"Our creators designed our bodies. Our faces are theirs--these scars are the only things we can truly call our own."
In the first book the so-called “Birthday Children” awoke—twelve-year-old minds in the bodies of 18 to 20-year-olds—unsure of who they were, what they were, or where they were. Much of that book was a Lord Of The Flies-styled journey of world-building discovery and sci-fi survival. In Alight, readers remain in the first-person present-tense perspective of M. Savage—contested-yet-fierce leader of the Birthday Children—as they land on the planet Omeyocan and start yet another race for their continued existence. Each of them begins regaining memories from their progenitors, which proves both an advantage and a looming hazard. It also repeatedly begs the question of just how different the cloned landing party can actually be from the ones who created them as “empty” vessels. In a matter of a few days, the group faces food shortages, biological toxins, the threat of the orbiting vessel they fled, mysterious creatures within the city and the possibility of intelligent and/or angry natives in the jungles beyond. As if things couldn’t get any worse… thanks to a religious fanatic in their ranks, Em may soon have a coup on her hands.
What I Liked:
Sigler does a surprisingly good job of recapping the events of Alive upfront—without falling into the trap of info-dumping. I still wouldn’t recommend starting with this book if you haven’t read the first in the series, but if for some reason you do, you’ll get the gist of what’s going on pretty quickly. It’s been nearly a year since this reviewer read the first book, and I had no trouble recalling where we’d left off. It was also a bit of a mercy that the minds of the central characters matured so rapidly, taking out most of the Middle Grade feel. The prose was notably less choppy than book 1 as a result.
Much more so than in the first book, Alight provides a subtle-yet-poignant analysis of concepts like identity, empathy, individuality, misjudgment, sentient (human?) rights, the value of the next generation/unborn life, and leadership accountability. The “sins of the father” is also a running theme that successfully provokes thought. The added element of an alien species proved both intriguing and ethically stimulating.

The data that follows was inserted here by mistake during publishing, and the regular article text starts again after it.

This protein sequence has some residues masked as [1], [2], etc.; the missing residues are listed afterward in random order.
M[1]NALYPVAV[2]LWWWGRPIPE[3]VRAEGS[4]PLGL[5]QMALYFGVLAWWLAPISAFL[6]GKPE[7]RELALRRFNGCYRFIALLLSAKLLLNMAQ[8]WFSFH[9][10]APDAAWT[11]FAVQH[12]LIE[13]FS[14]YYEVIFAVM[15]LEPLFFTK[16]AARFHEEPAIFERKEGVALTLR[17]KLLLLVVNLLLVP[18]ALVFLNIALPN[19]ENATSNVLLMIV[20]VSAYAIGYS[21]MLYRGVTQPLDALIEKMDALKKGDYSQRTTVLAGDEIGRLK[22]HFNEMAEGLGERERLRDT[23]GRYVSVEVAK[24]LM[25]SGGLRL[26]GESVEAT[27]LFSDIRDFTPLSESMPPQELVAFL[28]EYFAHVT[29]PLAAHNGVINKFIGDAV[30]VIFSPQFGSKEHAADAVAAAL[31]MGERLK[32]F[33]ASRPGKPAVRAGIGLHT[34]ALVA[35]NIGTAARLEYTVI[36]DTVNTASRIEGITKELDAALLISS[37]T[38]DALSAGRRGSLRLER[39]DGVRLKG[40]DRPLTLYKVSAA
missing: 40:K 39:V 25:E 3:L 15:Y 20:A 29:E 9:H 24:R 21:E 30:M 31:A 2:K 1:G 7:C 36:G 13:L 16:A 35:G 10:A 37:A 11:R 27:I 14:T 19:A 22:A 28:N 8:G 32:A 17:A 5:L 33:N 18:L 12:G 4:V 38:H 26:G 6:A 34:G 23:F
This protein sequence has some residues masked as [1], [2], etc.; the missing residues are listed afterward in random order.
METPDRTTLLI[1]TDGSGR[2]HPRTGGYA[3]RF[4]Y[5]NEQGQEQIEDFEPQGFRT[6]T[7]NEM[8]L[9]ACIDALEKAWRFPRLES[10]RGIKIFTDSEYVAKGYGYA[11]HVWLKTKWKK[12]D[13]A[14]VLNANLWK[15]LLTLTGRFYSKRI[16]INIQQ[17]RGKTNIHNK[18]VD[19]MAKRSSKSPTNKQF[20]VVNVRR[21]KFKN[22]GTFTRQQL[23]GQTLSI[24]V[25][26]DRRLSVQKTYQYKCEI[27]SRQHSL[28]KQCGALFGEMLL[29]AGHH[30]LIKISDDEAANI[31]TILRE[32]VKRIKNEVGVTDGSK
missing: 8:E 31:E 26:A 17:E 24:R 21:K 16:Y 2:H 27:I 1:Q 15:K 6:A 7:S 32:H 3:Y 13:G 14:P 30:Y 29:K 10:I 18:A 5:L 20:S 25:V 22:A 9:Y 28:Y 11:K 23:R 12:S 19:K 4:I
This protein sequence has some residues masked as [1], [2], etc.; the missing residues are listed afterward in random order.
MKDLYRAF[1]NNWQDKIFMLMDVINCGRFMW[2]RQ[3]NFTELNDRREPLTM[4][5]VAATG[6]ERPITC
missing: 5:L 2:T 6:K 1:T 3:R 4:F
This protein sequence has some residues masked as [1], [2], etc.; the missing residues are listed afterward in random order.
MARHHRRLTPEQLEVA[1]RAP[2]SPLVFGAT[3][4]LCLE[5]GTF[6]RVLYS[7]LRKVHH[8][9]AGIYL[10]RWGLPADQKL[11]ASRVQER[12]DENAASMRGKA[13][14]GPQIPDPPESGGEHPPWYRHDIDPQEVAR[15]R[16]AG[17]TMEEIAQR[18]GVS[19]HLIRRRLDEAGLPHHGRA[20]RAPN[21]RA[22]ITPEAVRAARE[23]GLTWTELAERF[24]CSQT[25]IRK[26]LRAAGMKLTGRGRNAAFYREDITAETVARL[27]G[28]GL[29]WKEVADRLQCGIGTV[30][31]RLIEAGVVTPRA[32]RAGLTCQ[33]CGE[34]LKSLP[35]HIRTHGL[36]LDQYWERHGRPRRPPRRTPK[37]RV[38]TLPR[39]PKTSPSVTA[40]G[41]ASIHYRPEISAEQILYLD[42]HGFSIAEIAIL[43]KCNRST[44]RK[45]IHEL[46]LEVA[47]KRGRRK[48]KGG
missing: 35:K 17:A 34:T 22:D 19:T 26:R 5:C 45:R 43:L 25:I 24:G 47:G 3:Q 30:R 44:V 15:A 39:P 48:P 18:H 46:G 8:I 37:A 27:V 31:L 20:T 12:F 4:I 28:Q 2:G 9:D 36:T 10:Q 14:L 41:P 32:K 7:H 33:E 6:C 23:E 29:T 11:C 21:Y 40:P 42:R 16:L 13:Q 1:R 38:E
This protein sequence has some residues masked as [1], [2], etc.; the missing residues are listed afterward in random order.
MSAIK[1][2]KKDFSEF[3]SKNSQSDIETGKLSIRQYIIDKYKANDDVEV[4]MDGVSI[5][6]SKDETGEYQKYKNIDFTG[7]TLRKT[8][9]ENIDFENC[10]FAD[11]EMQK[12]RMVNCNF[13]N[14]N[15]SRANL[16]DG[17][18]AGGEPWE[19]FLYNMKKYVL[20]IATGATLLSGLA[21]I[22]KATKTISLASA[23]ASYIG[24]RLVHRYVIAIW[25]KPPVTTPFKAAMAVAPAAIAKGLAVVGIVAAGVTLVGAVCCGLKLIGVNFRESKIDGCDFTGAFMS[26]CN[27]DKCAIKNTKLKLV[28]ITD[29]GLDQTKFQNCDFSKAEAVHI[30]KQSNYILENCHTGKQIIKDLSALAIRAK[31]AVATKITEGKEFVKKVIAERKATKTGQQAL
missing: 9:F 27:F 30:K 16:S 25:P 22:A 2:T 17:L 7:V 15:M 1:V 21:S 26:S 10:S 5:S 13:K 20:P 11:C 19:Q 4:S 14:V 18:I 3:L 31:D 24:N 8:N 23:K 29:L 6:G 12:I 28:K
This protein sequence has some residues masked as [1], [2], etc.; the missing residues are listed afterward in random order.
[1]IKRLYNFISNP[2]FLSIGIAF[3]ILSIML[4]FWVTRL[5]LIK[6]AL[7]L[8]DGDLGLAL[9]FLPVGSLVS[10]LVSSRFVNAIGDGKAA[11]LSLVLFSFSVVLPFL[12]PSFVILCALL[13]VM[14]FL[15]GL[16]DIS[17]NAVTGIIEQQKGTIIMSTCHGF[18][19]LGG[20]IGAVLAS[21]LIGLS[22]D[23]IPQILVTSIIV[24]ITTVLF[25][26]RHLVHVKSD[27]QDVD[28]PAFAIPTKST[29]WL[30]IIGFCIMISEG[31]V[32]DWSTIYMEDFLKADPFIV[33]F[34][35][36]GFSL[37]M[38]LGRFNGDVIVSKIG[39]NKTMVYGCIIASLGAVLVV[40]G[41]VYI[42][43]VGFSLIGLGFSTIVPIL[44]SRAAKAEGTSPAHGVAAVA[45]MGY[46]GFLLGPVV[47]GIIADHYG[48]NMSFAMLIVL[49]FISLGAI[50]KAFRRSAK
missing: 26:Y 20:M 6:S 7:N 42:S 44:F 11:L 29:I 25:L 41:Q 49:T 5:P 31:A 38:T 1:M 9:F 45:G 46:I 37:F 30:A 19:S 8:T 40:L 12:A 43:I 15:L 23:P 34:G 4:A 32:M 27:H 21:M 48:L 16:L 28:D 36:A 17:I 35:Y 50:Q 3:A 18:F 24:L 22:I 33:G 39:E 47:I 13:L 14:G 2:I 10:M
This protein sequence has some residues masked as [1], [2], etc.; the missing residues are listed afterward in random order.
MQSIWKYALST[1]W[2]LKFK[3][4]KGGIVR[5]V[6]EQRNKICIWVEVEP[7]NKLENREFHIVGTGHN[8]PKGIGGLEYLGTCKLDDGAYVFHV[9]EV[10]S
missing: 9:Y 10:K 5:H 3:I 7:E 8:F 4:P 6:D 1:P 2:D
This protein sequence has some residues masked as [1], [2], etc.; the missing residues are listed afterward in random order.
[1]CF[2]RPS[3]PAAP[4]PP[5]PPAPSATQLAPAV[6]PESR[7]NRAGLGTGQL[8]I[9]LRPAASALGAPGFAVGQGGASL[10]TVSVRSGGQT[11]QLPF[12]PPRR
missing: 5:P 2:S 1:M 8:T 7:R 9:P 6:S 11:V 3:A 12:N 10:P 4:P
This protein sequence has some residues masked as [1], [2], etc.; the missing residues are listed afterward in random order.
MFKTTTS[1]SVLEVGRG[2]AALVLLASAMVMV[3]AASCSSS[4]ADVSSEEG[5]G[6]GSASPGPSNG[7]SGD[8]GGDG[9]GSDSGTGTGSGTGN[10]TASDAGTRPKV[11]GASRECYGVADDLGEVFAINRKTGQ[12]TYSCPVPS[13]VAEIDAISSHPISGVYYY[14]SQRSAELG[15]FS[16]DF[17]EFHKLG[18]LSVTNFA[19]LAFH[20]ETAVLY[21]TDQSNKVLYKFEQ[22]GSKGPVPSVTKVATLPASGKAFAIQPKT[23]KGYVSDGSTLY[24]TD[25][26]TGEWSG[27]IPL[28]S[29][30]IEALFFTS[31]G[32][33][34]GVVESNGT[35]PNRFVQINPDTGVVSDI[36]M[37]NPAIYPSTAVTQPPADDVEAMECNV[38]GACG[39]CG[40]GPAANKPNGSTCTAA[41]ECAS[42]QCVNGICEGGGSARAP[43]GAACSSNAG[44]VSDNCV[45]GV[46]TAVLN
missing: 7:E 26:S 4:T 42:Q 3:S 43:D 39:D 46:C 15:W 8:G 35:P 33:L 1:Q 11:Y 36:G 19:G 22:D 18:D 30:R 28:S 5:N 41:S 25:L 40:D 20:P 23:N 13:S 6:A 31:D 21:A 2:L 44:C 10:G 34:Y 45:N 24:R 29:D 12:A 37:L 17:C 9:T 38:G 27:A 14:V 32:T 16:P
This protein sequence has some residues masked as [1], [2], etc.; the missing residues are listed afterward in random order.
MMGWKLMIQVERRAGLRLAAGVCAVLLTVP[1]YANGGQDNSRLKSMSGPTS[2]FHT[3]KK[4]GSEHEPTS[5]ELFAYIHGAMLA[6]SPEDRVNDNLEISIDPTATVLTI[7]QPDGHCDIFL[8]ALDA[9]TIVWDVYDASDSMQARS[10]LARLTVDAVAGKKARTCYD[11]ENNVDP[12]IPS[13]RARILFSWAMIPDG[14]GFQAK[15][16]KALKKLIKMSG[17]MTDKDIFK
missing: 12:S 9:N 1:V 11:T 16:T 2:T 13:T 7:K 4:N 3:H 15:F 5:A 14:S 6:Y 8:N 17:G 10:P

Characterization remains a high point. Em continues to be a strong character—almost to the point of masculine. She is flawed enough that readers will likely waffle between rooting for her to remain in-charge, and questioning her judgment. Her determination to not repeat the mistakes of her genetic code source is by far her most admirable trait—and perhaps will provide some opportunity for meaningful reader introspection.
What Didn’t Work For Me:
Unfortunately, the patience this reader had for the first book did not extend as well into this, the second book. The reveals were slow in coming up until right at the halfway point, and 200 pages is a long wait. (In this reader’s opinion, a lot changed for the better at the halfway mark—which I can’t really go into without dropping spoilers.) Up until the second half, it was difficult to sympathize with most of the kid/clones—as they continuously made poor decisions and regularly drove the question of whether or not they might be just as horrible as their creators. This reader spent a little too much time wondering if it wouldn’t be better for this tiny attempted colony to –not- survive.
The general feel of the book remains more on the fantasy end of light sci-fi fantasy, as there is little or no attempt to explain how or why any of the abundant technology works. What kind of power source is running most of this tech? (Guesstimated answer: Space magic!) There also remains a huge slew of historic background questions. Why all the Aztec architecture and imagery? What happened to Earth? Why the seemingly arbitrary caste system? What’s with the ritualistic murder obsession?
Unfortunately, the romance arcs often felt like needless over-complication that should have been put completely on hold—given the logical mindset of the MC and the constant crash of crisis situations. There was an allusion to scientific tinkering and raging hormones, and fortunately the rapid mental maturation made a degree of sense. But that didn’t quite justify all the rushed and rabbit-trailing talk of “love” among youth who’ve only had a week or two to form attachments. Due largely to the extremely crunched timeline, this reader simply couldn’t buy Em’s love-triangle or feel invested in her ultimate choice.
Content Note: The cussing is turned up significantly compared to the first book, and it’s indicated there was off-screen sexual relations (between two of the characters who may or may not have at the time presented as 12-year-olds on a mental level. The confusion there may either bother or placate certain readers and/or concerned parents. I won’t presume to guess which.)
As advertised, this series is likely to sit well with fans of Maze Runner. High adventure, strung along on mystery and copious amounts of withheld information.